I stopped by a friend’s house the other weekend as I was in her area. As acceptable practice in our tradition, I did not give prior notice and assumed that she would be in and would not mind my stopping by.
She was not in the house when I got there. Her houseboy attended to me. He did not remember me when I asked him even though he thought I looked familiar. He went ahead and volunteered information on the whereabouts of my friend to the extent of telling me when she would be back home. I had a similar experience when I went to my dressmaker. She was out of the country and one of her girls told me exactly where she had travelled to and when she was expected back.
Such are some of the security gaps we have around us. They may look petty but they tell a lot about one’s understanding and how easily one could compromise the safety and security of those around them. It looks like to some of us, security is the extent we go to protect our homes, secure them with all kinds of gadgets and appliances which end up trapping us inside making us more of prisoners in our supposed comfort zones. We forget that our safety and security could be compromised through gaping holes left under our supervision.
And so for weeks now, one of the critical agenda set up for us by the media, particularly social media and which we are discussing publicly and privately is security. This has been so in view of the Jihadist attacks in neighbouring Burkina Faso and similar trends in other parts of the globe in recent months. The cry is particularly for government, churches, hotels and any such publicly accessed premises, to promote more security awareness and protection.
While we are asking for the bigger picture to be fixed, we probably would want to look inward to see how conscious or up to date we are with safety and security in our own backyard and which sometimes could compound the larger picture.
The bigger problem is that we lack the eyes to spot hazards or that we do not care much because we think our security when out there, is someone else’s job. In some jurisdictions, safety and security spots come naturally to citizens. It is not so with us.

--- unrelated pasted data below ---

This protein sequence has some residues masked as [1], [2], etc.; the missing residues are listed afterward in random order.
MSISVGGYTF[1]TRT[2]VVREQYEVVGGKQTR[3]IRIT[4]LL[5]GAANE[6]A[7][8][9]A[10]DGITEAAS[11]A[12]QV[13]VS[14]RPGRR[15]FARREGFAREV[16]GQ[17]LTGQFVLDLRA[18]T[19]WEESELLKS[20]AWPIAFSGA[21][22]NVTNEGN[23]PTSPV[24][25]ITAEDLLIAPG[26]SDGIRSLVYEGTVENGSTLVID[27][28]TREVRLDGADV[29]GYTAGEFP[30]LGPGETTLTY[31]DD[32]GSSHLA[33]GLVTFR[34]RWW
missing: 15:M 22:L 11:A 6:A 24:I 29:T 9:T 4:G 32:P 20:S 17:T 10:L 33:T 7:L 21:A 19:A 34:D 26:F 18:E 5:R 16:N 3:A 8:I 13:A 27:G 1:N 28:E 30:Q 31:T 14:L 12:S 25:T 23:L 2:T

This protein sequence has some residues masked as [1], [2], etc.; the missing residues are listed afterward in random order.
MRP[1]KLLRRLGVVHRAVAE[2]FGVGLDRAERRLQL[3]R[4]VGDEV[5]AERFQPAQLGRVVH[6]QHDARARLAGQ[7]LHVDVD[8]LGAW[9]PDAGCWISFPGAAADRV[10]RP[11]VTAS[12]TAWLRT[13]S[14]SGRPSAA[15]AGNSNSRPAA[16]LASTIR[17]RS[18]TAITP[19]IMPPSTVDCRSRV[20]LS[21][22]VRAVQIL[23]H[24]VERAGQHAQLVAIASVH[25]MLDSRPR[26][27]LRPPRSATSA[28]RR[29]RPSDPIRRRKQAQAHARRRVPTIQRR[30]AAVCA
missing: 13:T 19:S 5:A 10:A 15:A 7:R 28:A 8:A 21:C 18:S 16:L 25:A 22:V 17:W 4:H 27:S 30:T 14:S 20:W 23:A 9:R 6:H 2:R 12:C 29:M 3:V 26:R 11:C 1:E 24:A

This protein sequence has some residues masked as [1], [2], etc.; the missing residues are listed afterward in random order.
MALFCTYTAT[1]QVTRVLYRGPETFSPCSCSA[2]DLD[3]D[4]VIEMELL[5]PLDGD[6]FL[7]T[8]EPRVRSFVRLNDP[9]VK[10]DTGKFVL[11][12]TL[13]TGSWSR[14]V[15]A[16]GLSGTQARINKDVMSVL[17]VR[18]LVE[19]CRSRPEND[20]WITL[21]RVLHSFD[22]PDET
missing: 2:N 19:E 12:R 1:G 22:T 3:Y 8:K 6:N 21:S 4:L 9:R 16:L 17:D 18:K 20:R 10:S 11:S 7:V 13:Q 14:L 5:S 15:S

Recently I was in a bank to transact business. At the area where they display related literature and forms, I spotted a half-empty bottle of water on the shelf though there was no customer in the area. There were a few seated to be served. After some fifteen minutes when I was done, a few people came in and the bottle of water was still sitting there.
I drew the attention of the private security man who was inside the hall, to the water and pointed out that it could be a security threat and that he should remove it and dispose of it outside the bank’s premises. He told me it could be for a customer so he would leave it for now. Is that security man trained to spot potential hazards?
Safety and security are part of our everyday lives in a world of heightened insecurity. We cannot afford to pretend that all is well. No, not even in the Church sanctuary or the mosque where in times of conflict people would run for cover. If for anything at all, we should not forget that it was not long ago that someone went into a church one Sunday and attempted to shoot the thenPresident who was there to worship.
We need to be security conscious as individuals at all times. Our children, house helps, employees, Church worshippers, all need to be taught and trained with security and safety in mind. We live in trying times.
We must accept now that the minute we moved away from those times of community care to individualistic lives in the name of modernity and from being each other’s keeper in our neighbourhoods to segregated families, raising fence walls up to the skies and topping them up with barbed or electric wires, we accepted concurrently that we live in a world of heightened insecurity.
Even though this generation has seen more protective gadgets and appliances, with up to the minute information on safety, we still feel more insecure. The simple truth is that the gadgets may provide protection to a certain extent but to a greater extent, a lot depends on our personal security. This includes how much we, as individuals are ready to spot hazards, have adequate knowledge to deal with them even before they escalate to full-blown threats.
Source: Reality Zone with Vicky Wireko